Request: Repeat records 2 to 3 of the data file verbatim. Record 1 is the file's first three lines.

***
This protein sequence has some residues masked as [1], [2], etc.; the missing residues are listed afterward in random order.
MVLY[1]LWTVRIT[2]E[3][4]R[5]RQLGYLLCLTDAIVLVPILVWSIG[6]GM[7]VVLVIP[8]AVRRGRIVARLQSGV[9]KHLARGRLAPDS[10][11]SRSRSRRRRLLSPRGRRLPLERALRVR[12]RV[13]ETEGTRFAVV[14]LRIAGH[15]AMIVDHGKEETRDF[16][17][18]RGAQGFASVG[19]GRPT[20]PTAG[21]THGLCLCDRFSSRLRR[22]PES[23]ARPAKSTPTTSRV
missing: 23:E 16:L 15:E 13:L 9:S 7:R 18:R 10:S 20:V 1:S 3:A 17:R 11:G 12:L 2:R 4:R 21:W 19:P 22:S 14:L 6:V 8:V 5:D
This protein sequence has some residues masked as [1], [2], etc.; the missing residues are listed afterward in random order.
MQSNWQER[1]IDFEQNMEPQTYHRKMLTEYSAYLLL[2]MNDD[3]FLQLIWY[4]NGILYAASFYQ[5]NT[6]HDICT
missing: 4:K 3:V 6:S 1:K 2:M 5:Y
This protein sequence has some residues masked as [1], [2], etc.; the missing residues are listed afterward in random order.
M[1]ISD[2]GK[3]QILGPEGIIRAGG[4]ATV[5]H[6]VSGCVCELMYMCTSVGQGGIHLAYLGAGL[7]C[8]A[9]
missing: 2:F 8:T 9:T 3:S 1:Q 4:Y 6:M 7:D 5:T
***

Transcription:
This protein sequence has some residues masked as [1], [2], etc.; the missing residues are listed afterward in random order.
MQSNWQER[1]IDFEQNMEPQTYHRKMLTEYSAYLLL[2]MNDD[3]FLQLIWY[4]NGILYAASFYQ[5]NT[6]HDICT
missing: 4:K 3:V 6:S 1:K 2:M 5:Y
This protein sequence has some residues masked as [1], [2], etc.; the missing residues are listed afterward in random order.
M[1]ISD[2]GK[3]QILGPEGIIRAGG[4]ATV[5]H[6]VSGCVCELMYMCTSVGQGGIHLAYLGAGL[7]C[8]A[9]
missing: 2:F 8:T 9:T 3:S 1:Q 4:Y 6:M 7:D 5:T